AEIR 2019/2020


8
Oct
2013

Why bilateral trade between the PRC and India matters

The People’s Republic of China (PRC) and India are estimated to become the world’s largest economies by 2050. This has many implications for the global economy, as well as for Asia. In 2011, the PRC and India accounted for about a fifth of global GDP. By 2040, this proportion is expected to increase to 50%. A United Overseas Bank (UOB) report projects both countries’ trade will  grow quickest with theirAsian partners, which will double the Asian trade share in the world economy by 2020. The PRC and India’s rapidly growing exports to countries outside of the Asia-Pacific has resulted in increased demand for inputs from within the region. In this blog, we ask what steps policy makers might take in order to leverage on this growing trade?

 

Trade on the Rise

Bilateral trade between the PRC and India  has grown from $2 billion to $34 billion between 1997 and 2007, hitting $70 billion in 2011, and $100 billion projected for 2015. (See Figure 1). with the change in their trade relations from non-existence, to the PRC becoming India’s largest trading partner has caused some tension over the years.  With rising incomes in both the PRC and India, and a growing middle class, the opportunity cost of restricting trade between them because of political or diplomatic tensions increases considerably. 

 

Figure 1: Growth in the volume of trade between the PRC and India.

Growth in the volume of trade between the PRC and India

Source: UN COMTRADE Database

The growing global presence of PRC and India, and their growing bilateral trade has attracted much attention, specifically with respect to the implications of changing patterns of trade. An assessment shows that the composition of Indian exports to the PRC has not changed significantly.. India’s exports are concentrated around primary products Between 2011 and 2012, raw materials and intermediate products (such as copper, cotton, ores, iron and steel) made up more than 90 percent of India’s exports to the PRC. Indian imports from the PRC mostly consist of high-end manufacturing and high-tech goods (such as machinery, mineral fuels, and oils) (See Tables 1 and 2).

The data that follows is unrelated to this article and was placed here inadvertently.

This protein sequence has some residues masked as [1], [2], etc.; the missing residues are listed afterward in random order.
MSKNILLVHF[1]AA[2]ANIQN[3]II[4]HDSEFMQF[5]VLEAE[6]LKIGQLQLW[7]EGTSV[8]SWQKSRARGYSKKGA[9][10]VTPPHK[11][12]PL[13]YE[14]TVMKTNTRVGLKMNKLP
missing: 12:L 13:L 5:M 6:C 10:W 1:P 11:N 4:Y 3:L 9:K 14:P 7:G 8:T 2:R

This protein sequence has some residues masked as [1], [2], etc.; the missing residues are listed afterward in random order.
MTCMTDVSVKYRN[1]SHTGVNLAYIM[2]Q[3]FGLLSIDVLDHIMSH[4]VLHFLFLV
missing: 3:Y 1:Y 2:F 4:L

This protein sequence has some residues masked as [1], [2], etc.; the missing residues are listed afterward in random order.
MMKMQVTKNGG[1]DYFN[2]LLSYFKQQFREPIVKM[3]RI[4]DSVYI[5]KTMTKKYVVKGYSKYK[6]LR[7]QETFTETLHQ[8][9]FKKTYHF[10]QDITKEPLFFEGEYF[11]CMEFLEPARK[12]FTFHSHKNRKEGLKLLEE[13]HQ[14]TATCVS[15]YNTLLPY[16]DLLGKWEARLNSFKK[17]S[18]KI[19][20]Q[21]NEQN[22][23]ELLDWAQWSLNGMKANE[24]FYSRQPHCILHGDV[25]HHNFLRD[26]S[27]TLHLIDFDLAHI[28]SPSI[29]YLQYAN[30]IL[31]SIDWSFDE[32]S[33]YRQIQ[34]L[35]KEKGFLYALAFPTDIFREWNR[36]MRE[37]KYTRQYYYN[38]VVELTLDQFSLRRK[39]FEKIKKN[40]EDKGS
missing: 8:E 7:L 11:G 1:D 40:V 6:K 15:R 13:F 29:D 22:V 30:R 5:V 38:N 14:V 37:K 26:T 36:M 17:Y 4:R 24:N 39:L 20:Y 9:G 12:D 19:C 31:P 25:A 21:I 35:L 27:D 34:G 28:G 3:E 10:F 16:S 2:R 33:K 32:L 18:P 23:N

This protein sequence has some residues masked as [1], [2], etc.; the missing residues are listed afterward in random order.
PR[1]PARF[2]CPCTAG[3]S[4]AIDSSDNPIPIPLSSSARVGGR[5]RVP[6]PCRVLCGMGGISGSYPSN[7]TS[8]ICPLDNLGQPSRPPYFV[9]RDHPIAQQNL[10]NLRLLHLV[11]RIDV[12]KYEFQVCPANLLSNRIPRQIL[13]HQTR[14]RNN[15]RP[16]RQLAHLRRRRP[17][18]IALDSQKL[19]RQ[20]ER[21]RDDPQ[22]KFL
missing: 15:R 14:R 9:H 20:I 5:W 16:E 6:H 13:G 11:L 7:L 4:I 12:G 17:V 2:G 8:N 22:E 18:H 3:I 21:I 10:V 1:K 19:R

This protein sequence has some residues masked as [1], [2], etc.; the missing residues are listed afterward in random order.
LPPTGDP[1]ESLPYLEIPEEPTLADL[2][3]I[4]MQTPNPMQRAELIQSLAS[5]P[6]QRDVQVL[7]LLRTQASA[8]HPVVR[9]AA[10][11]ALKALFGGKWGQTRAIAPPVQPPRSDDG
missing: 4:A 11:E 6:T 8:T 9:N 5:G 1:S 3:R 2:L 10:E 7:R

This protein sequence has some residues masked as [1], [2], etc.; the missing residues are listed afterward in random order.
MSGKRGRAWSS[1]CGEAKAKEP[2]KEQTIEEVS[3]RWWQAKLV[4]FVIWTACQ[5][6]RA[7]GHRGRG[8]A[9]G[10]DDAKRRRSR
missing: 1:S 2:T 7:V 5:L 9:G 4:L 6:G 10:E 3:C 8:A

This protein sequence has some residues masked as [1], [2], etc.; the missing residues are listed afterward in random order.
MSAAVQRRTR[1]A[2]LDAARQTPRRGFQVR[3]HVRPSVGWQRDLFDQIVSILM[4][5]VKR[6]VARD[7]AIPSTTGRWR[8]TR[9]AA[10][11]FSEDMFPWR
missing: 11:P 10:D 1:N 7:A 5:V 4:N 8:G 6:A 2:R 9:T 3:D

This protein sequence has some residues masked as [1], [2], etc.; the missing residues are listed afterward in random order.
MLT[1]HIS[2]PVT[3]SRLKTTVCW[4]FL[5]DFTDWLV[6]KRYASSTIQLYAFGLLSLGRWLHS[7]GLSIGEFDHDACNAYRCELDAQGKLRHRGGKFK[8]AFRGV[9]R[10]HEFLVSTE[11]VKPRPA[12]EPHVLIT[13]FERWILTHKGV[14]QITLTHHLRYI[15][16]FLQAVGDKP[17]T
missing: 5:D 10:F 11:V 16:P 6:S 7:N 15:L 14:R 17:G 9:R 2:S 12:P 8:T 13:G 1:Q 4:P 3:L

Table 1: India’s top five imports from the PRC (2005-2012)

2011-2012 2005-2006
Electrical Machinery and Equipment and parts Electrical Machinery and Equipment and parts
Nuclear Reactors, Boilers, Machinery, etc. Nuclear Reactors, Boilers, Machinery, etc.
Project goods, some special uses Organic Chemicals
Organic Chemicals Mineral Fuels, oil and products of their distillation
Fertilizers Silk

Source: Export-import Data Bank, Department of Commerce, Ministry of Commerce and Industry, Government of India

  

Table 2: India’s top five exports to the PRC (2005-2012)

2011-2012 2005-2006
Ores, Slag, and Ash Ores, Slag, and Ash
Cotton Cotton
Copper Organic Chemicals
Mineral Fuels, oil and products of their distillation Iron and Steel
Organic Chemicals Inorganic Chemicals, precious metals, RER

Source: Export-import Data Bank, Department of Commerce, Ministry of Commerce and Industry, Government of India

 

The bilateral trade deficit that has arisen from India’s pattern of exporting low skill, low value-added products, and importing high skill, high value-added products, has strained relations between the countries. In 2011-2012, there was a trade deficit of almost $40 billion, which is twice the value of India’s exports to PRC.

Existing trade barriers are another source of tension and limit the expansion of trade in mutually beneficial areas. On the PRC side, non-tariff barriers—specifically those affecting IT services and pharmaceuticals—limit some of India’s most competitive exports. On the Indian side, the trade regime imposes the highest (of any WTO country) anti-dumping duties on the PRC, and argues that its goods continue to be artificially priced. The PRC has characterized India’s regulations on sourcing power and telecom equipment as “discriminatory”.

 

Moving Forward

Given the facts we have presented about bilateral trade between the PRC and India, we can recommend several policy issues that deserve attention by policymakers.

  1. Efforts towards a PRC-India Free Trade Agreement should continue. This process was begin in 2011 and can serve to lock in growing collaboration and cooperation between the two countries.
  2. Greater cooperation towards elimination of trade barriers is needed. While the last Strategic Economic Dialogue of 2012 recognized the need for trade facilitation, practical changes in market access have not been forthcoming. Services trade remains an important issue, particularly pharmaceutical and IT services.
  3. India must continue efforts to diversify its trade basket to address the growing trade imbalance. The PRC has already instituted policies to encourage businesses to import from India, but in the absence of Indian support for its exporters, this will have only limited impact.
  4. Lastly, greater focus is needed on compiling and publicizing data on bilateral trade between both economies. Differences in official data and that available from international databases such as UN Comtrade should be reconciled to enable more evidence-based policy analysis.

While both countries have come far in their economic and bilateral relations, there is still considerable scope to increase bilateral trade, and trade cooperation between them. 

 

 

The views expressed in this blog post are the views of the author and do not necessarily reflect the views or policies of ARIC, the Asian Development Bank (ADB), its Board of Directors, or the governments they represent. ARIC does not guarantee the accuracy of the information and data included in this blog post and accepts no responsibility for any consequences of their use. Terminology used may not necessarily be consistent with official ADB terms.